BY HEIDI ULRICHSEN
Not even a painful injury could keep Laurentian University psychology professor Cynthia Whissell away from the classroom.
After breaking her hand last fall, Whissell got treatment
and was back with her students the same day.
"She went to the emergency room, she had her hand casted, and she was back teaching her class before we even knew that she was hurt," said psychology department chair Elizabeth Levin.
Whissell's dedication has paid off. She's the winner of the 2005/06 Laurentian University Teaching Excellence Award after being nominated by students and colleagues.
She will be presented with a plaque at graduation ceremonies in June.
The veteran professor seemed almost embarrassed by the attention as well-wishers lined up to congratulate her at a reception in her honour Wednesday afternoon.
"I feel bad getting so many congratulations for doing something I enjoy this much," said Whissell, as she greeted a colleague.
Whissell, who has been teaching at Laurentian  since 1969, is the author of many peer-reviewed articles.
"Both my parents were teachers, and I taught Sunday school from the time I was 12 and all the way through high school. Plus, when I went to grad school, they gave you teaching training," she said.
"I enjoy teaching because every September you get to create a new world. You and the students work on something, and you get somewhere by the end of the year."
The professor has learned a lot from her students.
"For example, with computer expertise, students have showed me a lot of things I would not know how to do," she said.
"We were also talking about a favourite past student at lunch today who is a goldsmith. He used to tell us about his experience goldsmithing, and that was fascinating."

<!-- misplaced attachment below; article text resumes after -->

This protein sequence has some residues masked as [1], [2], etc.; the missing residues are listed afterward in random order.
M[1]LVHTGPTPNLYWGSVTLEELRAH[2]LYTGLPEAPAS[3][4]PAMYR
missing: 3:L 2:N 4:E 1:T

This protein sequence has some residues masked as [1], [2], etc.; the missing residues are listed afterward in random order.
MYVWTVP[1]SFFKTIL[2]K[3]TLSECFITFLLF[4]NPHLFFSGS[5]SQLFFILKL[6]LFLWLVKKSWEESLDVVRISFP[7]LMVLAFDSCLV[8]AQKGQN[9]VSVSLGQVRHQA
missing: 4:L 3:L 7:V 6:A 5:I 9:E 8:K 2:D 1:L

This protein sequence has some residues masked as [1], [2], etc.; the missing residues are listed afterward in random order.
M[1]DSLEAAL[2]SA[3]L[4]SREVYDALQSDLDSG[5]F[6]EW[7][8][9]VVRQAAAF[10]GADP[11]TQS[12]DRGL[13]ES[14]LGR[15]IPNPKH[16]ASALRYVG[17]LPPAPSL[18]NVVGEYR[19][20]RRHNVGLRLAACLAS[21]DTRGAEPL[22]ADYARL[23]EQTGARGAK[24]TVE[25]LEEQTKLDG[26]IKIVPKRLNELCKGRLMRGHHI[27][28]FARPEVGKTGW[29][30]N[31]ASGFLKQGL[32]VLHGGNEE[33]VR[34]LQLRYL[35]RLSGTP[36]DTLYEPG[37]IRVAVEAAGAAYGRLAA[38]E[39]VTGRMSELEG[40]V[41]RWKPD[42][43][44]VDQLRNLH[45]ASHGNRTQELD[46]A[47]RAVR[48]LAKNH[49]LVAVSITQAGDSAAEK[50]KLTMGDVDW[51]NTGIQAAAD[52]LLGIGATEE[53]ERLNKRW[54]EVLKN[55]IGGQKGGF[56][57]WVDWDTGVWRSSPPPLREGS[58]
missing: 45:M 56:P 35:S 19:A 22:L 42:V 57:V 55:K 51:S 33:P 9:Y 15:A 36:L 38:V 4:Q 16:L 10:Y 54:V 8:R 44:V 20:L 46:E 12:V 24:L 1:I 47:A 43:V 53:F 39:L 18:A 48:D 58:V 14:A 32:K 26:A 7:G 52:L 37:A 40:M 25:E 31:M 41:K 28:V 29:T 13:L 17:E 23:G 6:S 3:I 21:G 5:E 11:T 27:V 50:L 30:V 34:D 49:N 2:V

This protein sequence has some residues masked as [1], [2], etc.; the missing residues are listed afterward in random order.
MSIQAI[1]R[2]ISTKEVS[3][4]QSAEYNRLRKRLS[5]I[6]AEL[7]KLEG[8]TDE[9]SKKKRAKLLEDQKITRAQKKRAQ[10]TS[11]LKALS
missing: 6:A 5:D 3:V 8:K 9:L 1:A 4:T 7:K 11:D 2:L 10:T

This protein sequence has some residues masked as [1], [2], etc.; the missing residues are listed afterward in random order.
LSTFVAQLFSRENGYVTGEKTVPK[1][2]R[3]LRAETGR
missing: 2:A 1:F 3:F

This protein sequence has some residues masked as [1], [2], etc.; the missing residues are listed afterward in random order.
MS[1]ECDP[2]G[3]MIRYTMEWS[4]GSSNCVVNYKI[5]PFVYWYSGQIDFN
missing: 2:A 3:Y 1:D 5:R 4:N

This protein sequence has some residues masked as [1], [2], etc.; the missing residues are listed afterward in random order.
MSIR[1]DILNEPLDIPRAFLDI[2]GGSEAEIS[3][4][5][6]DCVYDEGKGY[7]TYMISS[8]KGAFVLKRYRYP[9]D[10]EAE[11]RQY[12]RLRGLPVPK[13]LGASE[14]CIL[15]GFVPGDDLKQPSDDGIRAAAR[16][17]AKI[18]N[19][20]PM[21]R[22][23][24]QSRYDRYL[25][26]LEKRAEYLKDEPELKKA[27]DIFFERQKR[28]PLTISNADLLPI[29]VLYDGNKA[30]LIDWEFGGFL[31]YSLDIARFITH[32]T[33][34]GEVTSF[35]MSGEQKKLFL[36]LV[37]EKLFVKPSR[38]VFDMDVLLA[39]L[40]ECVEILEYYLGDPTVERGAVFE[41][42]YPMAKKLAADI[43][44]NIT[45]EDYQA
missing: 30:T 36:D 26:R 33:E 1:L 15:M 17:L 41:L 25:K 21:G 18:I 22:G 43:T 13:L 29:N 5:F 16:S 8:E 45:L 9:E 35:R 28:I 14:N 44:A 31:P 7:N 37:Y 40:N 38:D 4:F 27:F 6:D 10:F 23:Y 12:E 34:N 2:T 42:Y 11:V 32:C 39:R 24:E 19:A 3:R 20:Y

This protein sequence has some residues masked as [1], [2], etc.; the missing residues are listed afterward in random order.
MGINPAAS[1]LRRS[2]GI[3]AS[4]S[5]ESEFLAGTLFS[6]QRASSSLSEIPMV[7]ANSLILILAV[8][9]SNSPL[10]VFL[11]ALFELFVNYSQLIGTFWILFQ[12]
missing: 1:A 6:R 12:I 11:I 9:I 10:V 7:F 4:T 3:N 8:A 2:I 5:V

Whissell has taught so many students over the years, they probably number "in the six figures, if you roughly estimate 300 students a year over 30 years," said Levin.
The professor is incredibly versatile, and could probably teach every course in the psychology department, Levin said.
Stephanie Pagan, who is finishing up a master's degree in human development, said she owes much of her success to Whissell.
The professor is Pagan's thesis supervisor, and helped
her get into a psychology PhD program.
Pagan is mostly interested in becoming a researcher, but if she ends up teaching, Whissell will be her role model.
"She's always very easy to understand, and she takes very difficult concepts, and she's able to transform them for the students so that they're able to understand," she says.
Anna-Liisa Mottonen, also a master's student in human behaviour, took several classes with Whissell while completing her undergraduate degree in psychology.
"She was a lot of fun as a teacher. She never acted superior or arrogant about her position. Just because she's educated and has so much experience, she never held it above your head," said Mottonen.
"She was always very approachable and very friendly, and that was nice."